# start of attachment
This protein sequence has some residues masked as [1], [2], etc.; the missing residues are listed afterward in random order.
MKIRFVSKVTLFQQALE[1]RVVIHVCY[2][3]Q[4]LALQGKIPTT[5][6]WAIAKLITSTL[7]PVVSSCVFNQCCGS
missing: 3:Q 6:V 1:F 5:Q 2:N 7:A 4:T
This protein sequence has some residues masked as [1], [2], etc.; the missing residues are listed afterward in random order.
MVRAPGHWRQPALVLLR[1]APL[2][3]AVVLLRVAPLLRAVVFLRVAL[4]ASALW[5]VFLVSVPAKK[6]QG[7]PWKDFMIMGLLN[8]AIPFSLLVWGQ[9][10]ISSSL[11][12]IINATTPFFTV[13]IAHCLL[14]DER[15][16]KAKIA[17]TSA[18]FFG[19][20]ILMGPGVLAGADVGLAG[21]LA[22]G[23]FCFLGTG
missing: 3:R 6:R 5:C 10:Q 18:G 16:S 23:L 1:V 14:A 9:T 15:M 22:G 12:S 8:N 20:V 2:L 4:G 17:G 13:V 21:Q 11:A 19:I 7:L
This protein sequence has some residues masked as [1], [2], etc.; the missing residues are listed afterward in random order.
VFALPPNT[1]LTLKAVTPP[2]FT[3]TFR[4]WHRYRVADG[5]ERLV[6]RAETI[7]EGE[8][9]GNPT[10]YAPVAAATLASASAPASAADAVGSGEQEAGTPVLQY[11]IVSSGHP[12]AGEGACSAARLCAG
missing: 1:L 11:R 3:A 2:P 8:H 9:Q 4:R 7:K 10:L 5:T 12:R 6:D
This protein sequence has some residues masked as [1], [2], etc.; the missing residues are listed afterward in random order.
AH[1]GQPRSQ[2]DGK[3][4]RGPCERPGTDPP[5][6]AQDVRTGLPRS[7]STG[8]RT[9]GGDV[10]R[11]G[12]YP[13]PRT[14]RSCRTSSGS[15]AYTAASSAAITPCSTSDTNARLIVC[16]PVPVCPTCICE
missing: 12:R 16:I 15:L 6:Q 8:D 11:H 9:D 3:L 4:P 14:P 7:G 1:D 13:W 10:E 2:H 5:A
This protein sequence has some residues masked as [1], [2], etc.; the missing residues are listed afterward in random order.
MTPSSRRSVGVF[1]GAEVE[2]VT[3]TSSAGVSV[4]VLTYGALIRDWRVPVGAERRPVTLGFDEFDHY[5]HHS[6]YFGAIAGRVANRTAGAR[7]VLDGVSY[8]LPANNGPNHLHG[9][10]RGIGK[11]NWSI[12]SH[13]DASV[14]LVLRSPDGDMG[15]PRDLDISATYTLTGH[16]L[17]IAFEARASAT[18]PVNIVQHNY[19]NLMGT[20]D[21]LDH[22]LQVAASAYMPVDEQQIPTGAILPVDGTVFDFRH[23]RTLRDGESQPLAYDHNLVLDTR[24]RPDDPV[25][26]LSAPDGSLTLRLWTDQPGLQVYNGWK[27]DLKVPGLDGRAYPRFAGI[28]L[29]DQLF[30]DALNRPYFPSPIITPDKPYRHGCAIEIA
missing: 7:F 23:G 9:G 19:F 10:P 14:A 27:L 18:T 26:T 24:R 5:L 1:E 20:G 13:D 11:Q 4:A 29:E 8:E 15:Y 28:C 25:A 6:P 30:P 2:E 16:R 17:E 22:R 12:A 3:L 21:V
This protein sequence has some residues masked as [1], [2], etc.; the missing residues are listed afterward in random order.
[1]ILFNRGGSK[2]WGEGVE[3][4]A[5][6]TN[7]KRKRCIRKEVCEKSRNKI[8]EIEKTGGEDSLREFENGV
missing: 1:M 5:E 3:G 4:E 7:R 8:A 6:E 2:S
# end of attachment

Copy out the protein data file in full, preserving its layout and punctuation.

This protein sequence has some residues masked as [1], [2], etc.; the missing residues are listed afterward in random order.
MKIRFVSKVTLFQQALE[1]RVVIHVCY[2][3]Q[4]LALQGKIPTT[5][6]WAIAKLITSTL[7]PVVSSCVFNQCCGS
missing: 3:Q 6:V 1:F 5:Q 2:N 7:A 4:T
This protein sequence has some residues masked as [1], [2], etc.; the missing residues are listed afterward in random order.
MVRAPGHWRQPALVLLR[1]APL[2][3]AVVLLRVAPLLRAVVFLRVAL[4]ASALW[5]VFLVSVPAKK[6]QG[7]PWKDFMIMGLLN[8]AIPFSLLVWGQ[9][10]ISSSL[11][12]IINATTPFFTV[13]IAHCLL[14]DER[15][16]KAKIA[17]TSA[18]FFG[19][20]ILMGPGVLAGADVGLAG[21]LA[22]G[23]FCFLGTG
missing: 3:R 6:R 5:C 10:Q 18:G 16:S 23:L 1:V 14:A 9:T 15:M 22:G 12:S 8:N 20:V 2:L 4:G 17:G 13:V 21:Q 11:A 19:I 7:L
This protein sequence has some residues masked as [1], [2], etc.; the missing residues are listed afterward in random order.
VFALPPNT[1]LTLKAVTPP[2]FT[3]TFR[4]WHRYRVADG[5]ERLV[6]RAETI[7]EGE[8][9]GNPT[10]YAPVAAATLASASAPASAADAVGSGEQEAGTPVLQY[11]IVSSGHP[12]AGEGACSAARLCAG
missing: 1:L 11:R 3:A 2:P 8:H 9:Q 4:R 7:K 10:L 5:T 12:R 6:D
This protein sequence has some residues masked as [1], [2], etc.; the missing residues are listed afterward in random order.
AH[1]GQPRSQ[2]DGK[3][4]RGPCERPGTDPP[5][6]AQDVRTGLPRS[7]STG[8]RT[9]GGDV[10]R[11]G[12]YP[13]PRT[14]RSCRTSSGS[15]AYTAASSAAITPCSTSDTNARLIVC[16]PVPVCPTCICE
missing: 12:R 16:I 15:L 6:Q 8:D 11:H 9:D 3:L 4:P 14:P 7:G 1:D 13:W 10:E 2:H 5:A
This protein sequence has some residues masked as [1], [2], etc.; the missing residues are listed afterward in random order.
MTPSSRRSVGVF[1]GAEVE[2]VT[3]TSSAGVSV[4]VLTYGALIRDWRVPVGAERRPVTLGFDEFDHY[5]HHS[6]YFGAIAGRVANRTAGAR[7]VLDGVSY[8]LPANNGPNHLHG[9][10]RGIGK[11]NWSI[12]SH[13]DASV[14]LVLRSPDGDMG[15]PRDLDISATYTLTGH[16]L[17]IAFEARASAT[18]PVNIVQHNY[19]NLMGT[20]D[21]LDH[22]LQVAASAYMPVDEQQIPTGAILPVDGTVFDFRH[23]RTLRDGESQPLAYDHNLVLDTR[24]RPDDPV[25][26]LSAPDGSLTLRLWTDQPGLQVYNGWK[27]DLKVPGLDGRAYPRFAGI[28]L[29]DQLF[30]DALNRPYFPSPIITPDKPYRHGCAIEIA
missing: 7:F 23:G 9:G 19:F 10:P 14:A 27:L 18:T 26:T 24:R 5:L 1:E 20:G 13:D 11:Q 4:A 29:E 8:E 15:Y 28:C 25:A 6:P 30:P 2:E 16:R 17:E 22:R 12:A 3:L 21:V
This protein sequence has some residues masked as [1], [2], etc.; the missing residues are listed afterward in random order.
[1]ILFNRGGSK[2]WGEGVE[3][4]A[5][6]TN[7]KRKRCIRKEVCEKSRNKI[8]EIEKTGGEDSLREFENGV
missing: 1:M 5:E 3:G 4:E 7:R 8:A 6:E 2:S